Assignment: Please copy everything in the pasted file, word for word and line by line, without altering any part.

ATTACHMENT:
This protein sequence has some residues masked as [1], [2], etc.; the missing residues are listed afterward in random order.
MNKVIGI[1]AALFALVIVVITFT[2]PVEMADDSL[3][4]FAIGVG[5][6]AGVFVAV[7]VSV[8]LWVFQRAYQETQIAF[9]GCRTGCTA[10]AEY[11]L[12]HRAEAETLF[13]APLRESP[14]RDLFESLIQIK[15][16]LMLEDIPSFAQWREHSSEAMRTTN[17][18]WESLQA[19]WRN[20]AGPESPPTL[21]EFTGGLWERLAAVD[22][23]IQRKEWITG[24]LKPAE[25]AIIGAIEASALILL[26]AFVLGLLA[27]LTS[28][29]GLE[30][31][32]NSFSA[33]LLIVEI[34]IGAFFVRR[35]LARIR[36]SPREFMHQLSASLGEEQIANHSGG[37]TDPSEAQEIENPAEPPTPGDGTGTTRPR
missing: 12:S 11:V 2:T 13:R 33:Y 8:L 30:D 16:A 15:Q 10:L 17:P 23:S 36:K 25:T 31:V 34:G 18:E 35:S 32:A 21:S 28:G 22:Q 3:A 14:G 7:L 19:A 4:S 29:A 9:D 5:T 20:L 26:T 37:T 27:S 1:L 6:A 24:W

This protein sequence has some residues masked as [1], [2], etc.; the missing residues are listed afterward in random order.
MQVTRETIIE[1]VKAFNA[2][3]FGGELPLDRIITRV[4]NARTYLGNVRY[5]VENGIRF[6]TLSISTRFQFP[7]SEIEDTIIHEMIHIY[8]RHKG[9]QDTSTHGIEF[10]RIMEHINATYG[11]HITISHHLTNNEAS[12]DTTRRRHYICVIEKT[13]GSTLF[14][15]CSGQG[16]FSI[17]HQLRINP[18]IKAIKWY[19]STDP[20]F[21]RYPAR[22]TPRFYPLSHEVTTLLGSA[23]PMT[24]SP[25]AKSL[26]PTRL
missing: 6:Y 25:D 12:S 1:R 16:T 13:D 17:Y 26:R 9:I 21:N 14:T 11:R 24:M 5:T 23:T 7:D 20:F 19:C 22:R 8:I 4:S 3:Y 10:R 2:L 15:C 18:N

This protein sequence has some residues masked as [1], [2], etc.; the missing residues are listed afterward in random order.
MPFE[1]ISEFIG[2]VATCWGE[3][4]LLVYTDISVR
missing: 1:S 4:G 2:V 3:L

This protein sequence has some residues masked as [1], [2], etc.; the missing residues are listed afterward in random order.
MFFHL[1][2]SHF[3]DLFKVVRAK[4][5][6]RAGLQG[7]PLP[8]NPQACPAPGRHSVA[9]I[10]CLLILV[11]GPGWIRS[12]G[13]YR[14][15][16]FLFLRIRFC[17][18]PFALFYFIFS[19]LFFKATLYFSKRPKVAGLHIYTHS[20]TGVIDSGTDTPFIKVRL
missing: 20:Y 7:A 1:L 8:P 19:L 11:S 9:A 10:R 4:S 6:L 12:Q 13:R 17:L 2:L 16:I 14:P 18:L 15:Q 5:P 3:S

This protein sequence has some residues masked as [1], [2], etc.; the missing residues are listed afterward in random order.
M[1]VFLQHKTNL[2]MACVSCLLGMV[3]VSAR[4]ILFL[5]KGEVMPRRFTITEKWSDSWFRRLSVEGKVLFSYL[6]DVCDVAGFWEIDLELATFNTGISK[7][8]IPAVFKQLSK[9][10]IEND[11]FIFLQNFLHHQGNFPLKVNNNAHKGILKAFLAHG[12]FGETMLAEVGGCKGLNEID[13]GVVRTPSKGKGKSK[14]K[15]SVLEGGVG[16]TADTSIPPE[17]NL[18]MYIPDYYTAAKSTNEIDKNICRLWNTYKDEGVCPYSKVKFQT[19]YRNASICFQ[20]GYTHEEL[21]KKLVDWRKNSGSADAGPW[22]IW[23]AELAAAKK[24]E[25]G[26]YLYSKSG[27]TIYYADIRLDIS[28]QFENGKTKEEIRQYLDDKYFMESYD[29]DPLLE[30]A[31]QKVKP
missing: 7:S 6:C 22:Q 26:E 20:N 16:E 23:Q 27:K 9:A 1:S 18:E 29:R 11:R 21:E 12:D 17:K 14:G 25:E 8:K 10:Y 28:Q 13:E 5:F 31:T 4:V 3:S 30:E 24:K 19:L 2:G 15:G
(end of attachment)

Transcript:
This protein sequence has some residues masked as [1], [2], etc.; the missing residues are listed afterward in random order.
MNKVIGI[1]AALFALVIVVITFT[2]PVEMADDSL[3][4]FAIGVG[5][6]AGVFVAV[7]VSV[8]LWVFQRAYQETQIAF[9]GCRTGCTA[10]AEY[11]L[12]HRAEAETLF[13]APLRESP[14]RDLFESLIQIK[15][16]LMLEDIPSFAQWREHSSEAMRTTN[17][18]WESLQA[19]WRN[20]AGPESPPTL[21]EFTGGLWERLAAVD[22][23]IQRKEWITG[24]LKPAE[25]AIIGAIEASALILL[26]AFVLGLLA[27]LTS[28][29]GLE[30][31][32]NSFSA[33]LLIVEI[34]IGAFFVRR[35]LARIR[36]SPREFMHQLSASLGEEQIANHSGG[37]TDPSEAQEIENPAEPPTPGDGTGTTRPR
missing: 12:S 11:V 2:T 13:R 33:Y 8:L 30:D 16:A 15:Q 10:L 17:P 23:S 36:K 25:T 31:V 34:G 18:E 35:S 32:A 21:S 28:G 22:Q 3:A 14:G 7:L 19:A 4:S 29:A 9:D 5:T 20:L 26:T 37:T 27:S 1:L 6:A 24:W

This protein sequence has some residues masked as [1], [2], etc.; the missing residues are listed afterward in random order.
MQVTRETIIE[1]VKAFNA[2][3]FGGELPLDRIITRV[4]NARTYLGNVRY[5]VENGIRF[6]TLSISTRFQFP[7]SEIEDTIIHEMIHIY[8]RHKG[9]QDTSTHGIEF[10]RIMEHINATYG[11]HITISHHLTNNEAS[12]DTTRRRHYICVIEKT[13]GSTLF[14][15]CSGQG[16]FSI[17]HQLRINP[18]IKAIKWY[19]STDP[20]F[21]RYPAR[22]TPRFYPLSHEVTTLLGSA[23]PMT[24]SP[25]AKSL[26]PTRL
missing: 6:Y 25:D 12:S 1:R 16:T 13:D 17:Y 26:R 9:I 21:N 14:T 11:R 24:M 5:T 23:T 7:D 20:F 19:C 22:R 8:I 4:S 3:Y 10:R 2:L 15:C 18:N

This protein sequence has some residues masked as [1], [2], etc.; the missing residues are listed afterward in random order.
MPFE[1]ISEFIG[2]VATCWGE[3][4]LLVYTDISVR
missing: 1:S 4:G 2:V 3:L

This protein sequence has some residues masked as [1], [2], etc.; the missing residues are listed afterward in random order.
MFFHL[1][2]SHF[3]DLFKVVRAK[4][5][6]RAGLQG[7]PLP[8]NPQACPAPGRHSVA[9]I[10]CLLILV[11]GPGWIRS[12]G[13]YR[14][15][16]FLFLRIRFC[17][18]PFALFYFIFS[19]LFFKATLYFSKRPKVAGLHIYTHS[20]TGVIDSGTDTPFIKVRL
missing: 20:Y 7:A 1:L 8:P 19:L 11:S 9:A 10:R 4:S 6:L 12:Q 13:R 17:L 2:L 16:I 14:P 18:L 15:Q 5:P 3:S

This protein sequence has some residues masked as [1], [2], etc.; the missing residues are listed afterward in random order.
M[1]VFLQHKTNL[2]MACVSCLLGMV[3]VSAR[4]ILFL[5]KGEVMPRRFTITEKWSDSWFRRLSVEGKVLFSYL[6]DVCDVAGFWEIDLELATFNTGISK[7][8]IPAVFKQLSK[9][10]IEND[11]FIFLQNFLHHQGNFPLKVNNNAHKGILKAFLAHG[12]FGETMLAEVGGCKGLNEID[13]GVVRTPSKGKGKSK[14]K[15]SVLEGGVG[16]TADTSIPPE[17]NL[18]MYIPDYYTAAKSTNEIDKNICRLWNTYKDEGVCPYSKVKFQT[19]YRNASICFQ[20]GYTHEEL[21]KKLVDWRKNSGSADAGPW[22]IW[23]AELAAAKK[24]E[25]G[26]YLYSKSG[27]TIYYADIRLDIS[28]QFENGKTKEEIRQYLDDKYFMESYD[29]DPLLE[30]A[31]QKVKP
missing: 7:S 6:C 22:Q 26:E 20:N 16:E 23:Q 27:K 9:A 1:S 18:E 29:R 11:R 21:E 12:D 17:K 14:G 25:E 8:K 10:Y 28:Q 13:E 5:F 31:T 4:V 3:S 30:E 24:K 19:L 2:G 15:G